Every Captain needs to know that his/her yacht is prepared for to deal with the worst and, with the increasing size and complexity of today’s superyachts, the use of pre-prepared emergency checklists is becoming much more common. These checklists will also help yacht managers when they have to explain the procedures that were in place to an aggressive media.
Ask yourself, would everyone on board know where to instantly set the lookouts if a Williamson turn was immediately implemented for a man overboard? And where are the hand held VHF sets they’ll need stored?
It is essential that crew members fully understand the purpose of emergency checklists and that they are tailored to the specifics of each yacht.
Like most codes and conventions from the International Maritime Organization (IMO), the International Safety Management (ISM) Code is a practical set of requirements that can benefit Captains and superyacht crews in a very clear way.
- It improves safety standards on board, contributing to a safer working environment.
- It promotes pollution prevention which protects the marine environment.
- It defines tasks and responsibilities which makes the crew job easier.
Although obviously written with bigger ships in mind, not superyachts, the ISM Code contains general guidelines on which the on board safety management system (SMS) should be based, and owners and yacht captains should have no problem in developing a SMS which is practical and which relates exactly to their particular vessel.
Yacht management companies, who operate a number of superyachts for different owners may be pressured by yacht owners to operate each vessel in a unique manner which reflects the owner’s very specific tastes. Despite these pressures it is important that implementation of the ISM Code is taken seriously on board, particularly with regard to the implementation of the various checklists for emergencies.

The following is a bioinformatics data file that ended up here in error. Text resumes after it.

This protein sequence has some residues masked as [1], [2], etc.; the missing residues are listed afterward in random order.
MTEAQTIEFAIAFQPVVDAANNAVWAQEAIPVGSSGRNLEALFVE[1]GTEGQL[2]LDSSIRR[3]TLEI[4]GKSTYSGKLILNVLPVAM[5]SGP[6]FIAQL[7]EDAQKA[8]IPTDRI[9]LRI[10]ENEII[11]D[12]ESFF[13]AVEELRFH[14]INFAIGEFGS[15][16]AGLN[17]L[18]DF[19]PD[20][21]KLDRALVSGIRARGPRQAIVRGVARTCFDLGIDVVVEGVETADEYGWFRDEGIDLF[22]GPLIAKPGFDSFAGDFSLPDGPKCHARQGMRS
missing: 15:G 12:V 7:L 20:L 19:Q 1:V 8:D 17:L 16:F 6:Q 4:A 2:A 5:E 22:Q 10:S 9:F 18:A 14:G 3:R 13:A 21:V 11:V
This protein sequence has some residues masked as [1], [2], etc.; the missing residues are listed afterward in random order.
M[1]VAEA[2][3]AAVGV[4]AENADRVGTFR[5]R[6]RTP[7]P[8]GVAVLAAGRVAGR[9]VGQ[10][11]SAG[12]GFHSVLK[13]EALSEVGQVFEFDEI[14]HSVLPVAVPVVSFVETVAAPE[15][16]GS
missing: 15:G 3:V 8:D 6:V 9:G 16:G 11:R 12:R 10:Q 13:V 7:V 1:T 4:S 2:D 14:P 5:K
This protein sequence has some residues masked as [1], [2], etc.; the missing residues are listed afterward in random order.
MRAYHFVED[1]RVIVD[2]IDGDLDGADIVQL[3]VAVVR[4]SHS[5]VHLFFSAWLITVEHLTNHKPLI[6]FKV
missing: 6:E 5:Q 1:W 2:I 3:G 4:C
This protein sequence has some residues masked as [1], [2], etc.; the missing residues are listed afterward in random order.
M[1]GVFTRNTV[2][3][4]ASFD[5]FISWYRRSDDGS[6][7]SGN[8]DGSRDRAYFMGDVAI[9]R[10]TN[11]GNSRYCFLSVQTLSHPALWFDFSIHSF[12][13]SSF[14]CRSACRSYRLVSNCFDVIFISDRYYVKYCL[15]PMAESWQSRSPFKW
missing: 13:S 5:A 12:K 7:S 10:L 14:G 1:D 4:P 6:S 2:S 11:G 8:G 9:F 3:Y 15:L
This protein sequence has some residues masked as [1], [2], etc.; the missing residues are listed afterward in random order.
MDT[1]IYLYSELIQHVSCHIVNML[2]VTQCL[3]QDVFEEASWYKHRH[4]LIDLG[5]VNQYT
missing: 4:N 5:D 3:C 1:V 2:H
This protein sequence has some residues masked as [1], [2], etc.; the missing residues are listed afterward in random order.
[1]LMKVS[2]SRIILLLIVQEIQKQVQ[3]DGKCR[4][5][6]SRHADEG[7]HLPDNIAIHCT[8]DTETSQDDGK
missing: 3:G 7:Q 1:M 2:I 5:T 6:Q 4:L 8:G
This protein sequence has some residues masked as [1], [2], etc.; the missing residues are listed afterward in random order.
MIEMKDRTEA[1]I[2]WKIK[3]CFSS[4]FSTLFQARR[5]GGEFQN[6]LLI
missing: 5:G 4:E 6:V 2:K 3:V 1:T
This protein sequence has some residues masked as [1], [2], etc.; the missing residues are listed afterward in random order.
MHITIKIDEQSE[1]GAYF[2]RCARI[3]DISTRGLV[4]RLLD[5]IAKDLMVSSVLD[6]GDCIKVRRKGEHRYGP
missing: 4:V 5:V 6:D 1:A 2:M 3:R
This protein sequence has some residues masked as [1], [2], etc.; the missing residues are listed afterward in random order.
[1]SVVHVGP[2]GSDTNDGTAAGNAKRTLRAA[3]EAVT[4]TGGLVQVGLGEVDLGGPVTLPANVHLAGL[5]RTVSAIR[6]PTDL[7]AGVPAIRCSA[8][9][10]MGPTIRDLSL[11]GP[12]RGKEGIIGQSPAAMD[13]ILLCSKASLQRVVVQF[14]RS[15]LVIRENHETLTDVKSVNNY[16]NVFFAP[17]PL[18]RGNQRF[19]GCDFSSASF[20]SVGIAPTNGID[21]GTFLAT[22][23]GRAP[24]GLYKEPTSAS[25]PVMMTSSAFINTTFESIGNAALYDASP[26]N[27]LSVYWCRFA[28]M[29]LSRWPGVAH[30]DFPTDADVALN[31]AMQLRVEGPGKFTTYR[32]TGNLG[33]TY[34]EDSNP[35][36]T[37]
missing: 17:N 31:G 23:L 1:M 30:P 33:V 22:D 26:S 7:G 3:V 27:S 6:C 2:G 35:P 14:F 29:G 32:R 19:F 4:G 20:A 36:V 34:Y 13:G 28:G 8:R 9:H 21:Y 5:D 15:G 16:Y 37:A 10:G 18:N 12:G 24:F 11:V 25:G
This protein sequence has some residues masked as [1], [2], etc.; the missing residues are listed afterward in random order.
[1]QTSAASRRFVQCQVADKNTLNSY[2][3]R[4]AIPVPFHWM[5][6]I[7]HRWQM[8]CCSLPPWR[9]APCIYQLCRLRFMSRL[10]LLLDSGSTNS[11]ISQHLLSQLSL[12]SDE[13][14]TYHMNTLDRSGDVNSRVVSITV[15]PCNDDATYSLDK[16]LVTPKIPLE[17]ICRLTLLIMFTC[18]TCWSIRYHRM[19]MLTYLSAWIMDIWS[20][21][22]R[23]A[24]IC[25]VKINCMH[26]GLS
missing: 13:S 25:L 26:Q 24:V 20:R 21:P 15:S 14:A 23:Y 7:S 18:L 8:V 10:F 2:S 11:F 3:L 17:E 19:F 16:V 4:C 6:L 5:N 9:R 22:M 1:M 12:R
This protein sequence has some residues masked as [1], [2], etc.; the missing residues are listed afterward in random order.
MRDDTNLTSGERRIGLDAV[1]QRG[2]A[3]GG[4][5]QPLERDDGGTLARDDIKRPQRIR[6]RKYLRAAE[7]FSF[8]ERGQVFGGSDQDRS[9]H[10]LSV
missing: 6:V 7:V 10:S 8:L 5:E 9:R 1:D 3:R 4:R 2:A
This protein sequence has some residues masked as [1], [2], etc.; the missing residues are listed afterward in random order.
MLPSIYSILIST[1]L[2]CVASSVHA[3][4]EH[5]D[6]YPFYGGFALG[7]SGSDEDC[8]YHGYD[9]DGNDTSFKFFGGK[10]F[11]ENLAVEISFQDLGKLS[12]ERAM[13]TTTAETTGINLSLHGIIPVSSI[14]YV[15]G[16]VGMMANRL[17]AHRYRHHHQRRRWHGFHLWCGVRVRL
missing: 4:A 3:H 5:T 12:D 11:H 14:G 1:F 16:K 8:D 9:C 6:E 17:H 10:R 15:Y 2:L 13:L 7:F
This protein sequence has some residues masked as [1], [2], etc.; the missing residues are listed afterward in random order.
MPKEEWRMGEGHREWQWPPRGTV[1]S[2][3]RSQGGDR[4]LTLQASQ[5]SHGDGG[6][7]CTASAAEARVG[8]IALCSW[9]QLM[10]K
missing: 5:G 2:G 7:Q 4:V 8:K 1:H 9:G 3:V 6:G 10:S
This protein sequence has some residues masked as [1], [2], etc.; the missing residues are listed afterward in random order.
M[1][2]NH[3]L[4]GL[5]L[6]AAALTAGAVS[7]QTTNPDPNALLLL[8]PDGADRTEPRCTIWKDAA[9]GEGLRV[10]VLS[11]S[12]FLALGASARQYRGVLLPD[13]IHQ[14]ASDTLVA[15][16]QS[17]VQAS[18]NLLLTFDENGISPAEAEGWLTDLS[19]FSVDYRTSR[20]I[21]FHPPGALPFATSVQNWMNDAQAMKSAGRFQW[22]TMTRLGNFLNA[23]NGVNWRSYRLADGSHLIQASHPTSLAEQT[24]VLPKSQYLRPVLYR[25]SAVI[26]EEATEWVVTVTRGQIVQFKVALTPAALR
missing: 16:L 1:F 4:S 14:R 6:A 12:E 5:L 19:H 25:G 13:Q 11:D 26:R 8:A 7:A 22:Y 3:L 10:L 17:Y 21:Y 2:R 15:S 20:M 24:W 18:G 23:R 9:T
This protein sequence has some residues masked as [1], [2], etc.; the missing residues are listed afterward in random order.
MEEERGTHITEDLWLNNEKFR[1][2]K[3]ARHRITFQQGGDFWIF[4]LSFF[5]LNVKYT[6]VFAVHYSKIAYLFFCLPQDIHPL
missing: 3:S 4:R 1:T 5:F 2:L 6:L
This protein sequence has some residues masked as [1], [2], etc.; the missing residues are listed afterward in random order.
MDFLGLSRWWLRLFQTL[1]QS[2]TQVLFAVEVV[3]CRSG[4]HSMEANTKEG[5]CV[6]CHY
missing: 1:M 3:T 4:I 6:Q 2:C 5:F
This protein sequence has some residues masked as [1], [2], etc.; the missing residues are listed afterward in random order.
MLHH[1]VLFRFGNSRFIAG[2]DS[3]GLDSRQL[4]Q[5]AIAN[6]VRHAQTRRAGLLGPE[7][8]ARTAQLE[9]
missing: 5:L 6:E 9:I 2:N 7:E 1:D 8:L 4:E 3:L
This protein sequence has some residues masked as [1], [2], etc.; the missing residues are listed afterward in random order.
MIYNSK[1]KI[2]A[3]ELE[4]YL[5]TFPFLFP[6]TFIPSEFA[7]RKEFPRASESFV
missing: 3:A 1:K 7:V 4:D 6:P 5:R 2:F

The checklist’s purpose is to act as an essential aide-memoire to the Captain, officers and crew who are using them to ensure that absolutely nothing is forgotten, and that all necessary functions are fulfilled.
In our experience, during emergencies, on board pressure rises considerably and individuals start to focus on one task only rather than calmly ensuring their full raft of duties have been carried out. The tempo of radio communications rises as the adrenaline surges. Just remember the Italian Coastguard shouting at Captain Schettino of Costa Concordia fame to go back on board and assist in further rescues – later played out in Court for all the world to hear.
Captains and crew will have a huge range of questions and hypothetical scenarios playing out in their minds and a checklist will help them concentrate on the job at hand.
The media will quickly come chasing the Captain (or crew) for answers and in high-stress situations it is easy for Captains to presume they can remember and recount the steps taken in detail, however, once the adrenaline is gone and the situation is over, a Captain’s memory of the high-pressure situation may become hazy. The media will be keen to hear of every detail and will be just as keen to pick on any inconsistencies.
If an emergency checklist has been followed, then a much more confident yacht manager will be able to step out in front of the cameras and give some reassuring answers to the waiting press corps – a much better option than a dazed captain or crew member.